If you've been paying attention — and reading such wonderful posts as Martin's tactical breakdowns, for example! — much of what Thierry Henry and Jamie Carragher talk about in this video will sound familiar. But it's still worth your time, for the visuals if for nothing else.
Carragher, being the ex-defender that he is, analyzes David Luiz and the three-man defense in general, talking, beyond just the defensive solidity it provides in the center, about how it can adapt to different styles of build-up. Martin touched on this as well in his breakdown of the win at Southampton, as the midfielders and the right/left center backs work in tandem to create avenues in which to push the team forward.
Carragher also concentrates on David Luiz, one of English media's favorite whipping boys and makes the point that deploying him in the central role gives him responsibilities that minimize his supposed penchant for the bone-headed error. Carragher may be right — I used to say the same thing about Bosingwa, whose best defensive performances for Chelsea came when he played out of position (left or center back) and he had to really concentrate on what he was doing — or David Luiz's penchant for the silly has been largely overstated. Or both. Either way, it's working, and while David Luiz has been less involved in build-up and possession than the other two center backs in the last couple games, that wasn't the case in the Leicester City match, so this might very well depend on what the opposition gives us and how we can take advantage of that. Flexibility and multiple options in this new 3-4-3 system are key benefits.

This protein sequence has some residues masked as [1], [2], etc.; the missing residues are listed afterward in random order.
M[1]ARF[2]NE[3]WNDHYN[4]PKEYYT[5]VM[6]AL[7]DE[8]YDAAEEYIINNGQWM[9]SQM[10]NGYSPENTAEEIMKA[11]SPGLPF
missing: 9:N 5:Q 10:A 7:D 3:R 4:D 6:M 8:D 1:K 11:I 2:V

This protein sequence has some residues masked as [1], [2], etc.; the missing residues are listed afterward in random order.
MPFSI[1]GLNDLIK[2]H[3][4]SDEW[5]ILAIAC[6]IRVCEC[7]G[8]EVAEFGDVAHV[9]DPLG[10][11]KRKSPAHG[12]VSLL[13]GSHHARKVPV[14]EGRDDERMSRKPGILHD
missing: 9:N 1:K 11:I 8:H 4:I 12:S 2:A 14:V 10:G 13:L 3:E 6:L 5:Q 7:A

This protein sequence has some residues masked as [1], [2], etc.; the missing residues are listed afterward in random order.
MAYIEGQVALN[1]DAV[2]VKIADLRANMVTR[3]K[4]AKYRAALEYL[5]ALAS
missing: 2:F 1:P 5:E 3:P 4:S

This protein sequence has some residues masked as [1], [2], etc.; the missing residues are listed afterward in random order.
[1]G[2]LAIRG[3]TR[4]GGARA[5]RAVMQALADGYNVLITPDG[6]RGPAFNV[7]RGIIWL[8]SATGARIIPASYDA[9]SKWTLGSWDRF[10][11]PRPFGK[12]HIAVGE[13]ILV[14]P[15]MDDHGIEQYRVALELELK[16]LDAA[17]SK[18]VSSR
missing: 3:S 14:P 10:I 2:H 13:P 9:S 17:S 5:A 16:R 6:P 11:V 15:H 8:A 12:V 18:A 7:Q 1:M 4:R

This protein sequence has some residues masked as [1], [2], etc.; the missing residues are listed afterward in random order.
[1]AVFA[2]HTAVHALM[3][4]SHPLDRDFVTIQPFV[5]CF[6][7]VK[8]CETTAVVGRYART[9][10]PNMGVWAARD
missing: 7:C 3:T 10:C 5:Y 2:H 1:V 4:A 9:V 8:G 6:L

Thierry Henry, meanwhile, talks about the 3-4-3 from an attacking perspective, and how the freer, less defensive role for Hazard, which both he and Conte have talked about recently, really unlocks the kid's potential. The funny thing about this one is that Henry is of course the assistant coach for Belgium as well, so he's possibly giving Hazard a few pointers during the international breaks, too. Henry, once a winger, became one of the most lethal finishers in Premier League history — if just a tiny percentage of whatever made him so good seeps into Hazard's brain, we've hit the jackpot.